Mental health sector and particularly pain management is a perfect match with what virtual reality has to suggest today. With the rapid growth of immersive technologies as well as accompanying solutions, medical professionals and caregivers received an efficient tool to apply proven therapeutic techniques in a new innovative way.
The immersive properties of VR are well-suited to encouraging guided focus, which is key to our therapeutic approach. The basic psychological concepts we’re building on have been proven successful when delivered via biofeedback, neurofeedback, and other technologies. VR is a cutting edge technology that offers great potential to reach more people via new applications of these same research-proven techniques.Dr. Kravitz, Chronic Solutions
Oculus Go was the choice perfect for this project. The headset met all the main requirements set up for the project:
• mobility. Being a standalone HMD, it doesn’t anchor the user to a certain location and allows using the application both in clinical and home environments;
• ease of use. The setup process for Oculus Go doesn’t require many actions and can be done in a matter of minutes. Absence of wires adds to it makes the user experience simple enough even for those who try virtual experience for the first time;
• quality. In spite of being a standalone headset, Oculus Go has enough capacity to deliver visuals quality enough for the given purpose.
When it came to the engine choice, Unity was an obvious one for a set of reason. One of the demands for the application was to build a structure that allowed changing the settings in the visual editor without the necessity to alter the code. This was important so to give a technical specialist in Chronic Solutions an opportunity to correct the narrative as it continues to develop with minimal effort. As long as they were familiar with Unity, it was decided to use this engine.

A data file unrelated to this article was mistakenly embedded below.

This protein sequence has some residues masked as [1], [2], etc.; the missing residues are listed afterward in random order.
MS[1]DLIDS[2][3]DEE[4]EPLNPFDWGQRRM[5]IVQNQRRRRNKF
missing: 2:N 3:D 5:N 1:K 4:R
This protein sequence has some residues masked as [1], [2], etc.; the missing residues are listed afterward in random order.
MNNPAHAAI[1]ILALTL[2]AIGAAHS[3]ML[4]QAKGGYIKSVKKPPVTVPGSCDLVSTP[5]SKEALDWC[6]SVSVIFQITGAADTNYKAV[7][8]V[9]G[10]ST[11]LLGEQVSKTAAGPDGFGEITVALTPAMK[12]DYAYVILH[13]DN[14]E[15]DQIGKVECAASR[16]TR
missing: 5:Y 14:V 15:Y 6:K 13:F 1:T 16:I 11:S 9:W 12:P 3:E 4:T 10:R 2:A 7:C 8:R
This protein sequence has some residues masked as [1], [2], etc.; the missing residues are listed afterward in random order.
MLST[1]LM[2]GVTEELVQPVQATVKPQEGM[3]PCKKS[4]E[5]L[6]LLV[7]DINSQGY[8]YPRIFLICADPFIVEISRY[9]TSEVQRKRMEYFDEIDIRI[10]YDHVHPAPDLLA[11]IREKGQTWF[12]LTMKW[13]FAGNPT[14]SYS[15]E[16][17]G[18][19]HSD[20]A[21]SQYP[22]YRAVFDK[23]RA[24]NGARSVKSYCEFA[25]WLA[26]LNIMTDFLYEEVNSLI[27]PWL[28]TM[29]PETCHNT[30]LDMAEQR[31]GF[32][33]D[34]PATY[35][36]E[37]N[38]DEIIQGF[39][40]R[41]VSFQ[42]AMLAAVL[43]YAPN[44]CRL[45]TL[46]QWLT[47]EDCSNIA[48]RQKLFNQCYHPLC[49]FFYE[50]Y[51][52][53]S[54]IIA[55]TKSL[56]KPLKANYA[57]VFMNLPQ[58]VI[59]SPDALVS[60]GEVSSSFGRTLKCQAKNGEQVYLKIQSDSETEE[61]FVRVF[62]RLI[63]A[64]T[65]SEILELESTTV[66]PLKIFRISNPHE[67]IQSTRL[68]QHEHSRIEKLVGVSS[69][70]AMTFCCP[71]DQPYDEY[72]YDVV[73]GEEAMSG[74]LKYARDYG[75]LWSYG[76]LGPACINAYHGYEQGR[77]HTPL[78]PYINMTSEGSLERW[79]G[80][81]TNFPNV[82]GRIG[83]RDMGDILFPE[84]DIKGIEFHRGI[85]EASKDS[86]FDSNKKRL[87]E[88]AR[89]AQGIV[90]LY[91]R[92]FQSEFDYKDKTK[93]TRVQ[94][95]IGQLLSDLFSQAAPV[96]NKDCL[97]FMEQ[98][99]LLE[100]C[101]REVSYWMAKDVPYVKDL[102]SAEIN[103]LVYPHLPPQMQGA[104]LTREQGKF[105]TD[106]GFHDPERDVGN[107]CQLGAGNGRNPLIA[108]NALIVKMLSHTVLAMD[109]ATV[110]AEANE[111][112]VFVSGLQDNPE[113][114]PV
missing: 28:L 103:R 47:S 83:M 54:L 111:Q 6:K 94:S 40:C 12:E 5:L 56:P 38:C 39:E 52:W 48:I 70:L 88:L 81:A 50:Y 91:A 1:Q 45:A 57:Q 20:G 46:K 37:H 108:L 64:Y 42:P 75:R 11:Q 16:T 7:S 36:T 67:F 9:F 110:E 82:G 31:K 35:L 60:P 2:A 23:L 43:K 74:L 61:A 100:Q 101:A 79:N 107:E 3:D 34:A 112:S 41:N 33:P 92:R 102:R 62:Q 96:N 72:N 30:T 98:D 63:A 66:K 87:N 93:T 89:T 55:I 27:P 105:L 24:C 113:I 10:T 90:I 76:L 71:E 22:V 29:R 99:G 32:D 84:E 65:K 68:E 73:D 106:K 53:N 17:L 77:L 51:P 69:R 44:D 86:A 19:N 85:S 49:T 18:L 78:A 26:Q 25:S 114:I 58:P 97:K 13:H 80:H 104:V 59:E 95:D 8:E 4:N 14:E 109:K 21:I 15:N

As for the content itself, it was carefully designed to achieve the maximum therapeutical effect. Based on many years of Dr. Kravitz’ clinical experience as well as deep understanding of the application purpose, we came up with technical solutions that complemented the initial idea.
The therapeutical effect of the application was enhanced by choosing the right pace and creating the right atmosphere of the experience. The experience was being reworked again and again to be as native as possible for the given aim. This was achieved by introducing a few interactive elements that do not break the session into several segments but serve as a meaningful contribution to it. To immerse the user into the experience, the interactive elements were designed in a way to show the interaction but not to distract from the narration. For example, to enable a smooth transition between locations, there was added a fade-in fade-out scene with the sound of steps in the background.
The graphics within the application was designed to create a proper context for the narration. While quality and vivid, it was not overwhelming and left enough room for the patients to use their imagination and concentrate on their senses rather than the image.
In business-parlance, this is our minimum viable product (MVP). It’s really more sophisticated than an MVP, but it serves that purpose: as I write this, we have just started testing the app as part of a trial protocol to determine if we’re “on to something” with our approach. This app was never meant to be a market-ready solution, but rather a significant first step along our R&D journey towards market readiness. That said, we also needed this version of the app to be of high enough quality to engage users and encourage/motivate them to practice regularly with it on their own as part of our test protocol.Dr. Kravitz, Chronic Solutions
We at VR Tigers are proud to be a part of such a significant project that can change people’s lives for the best and be the next step in the healthcare industry development.
How do you like the article?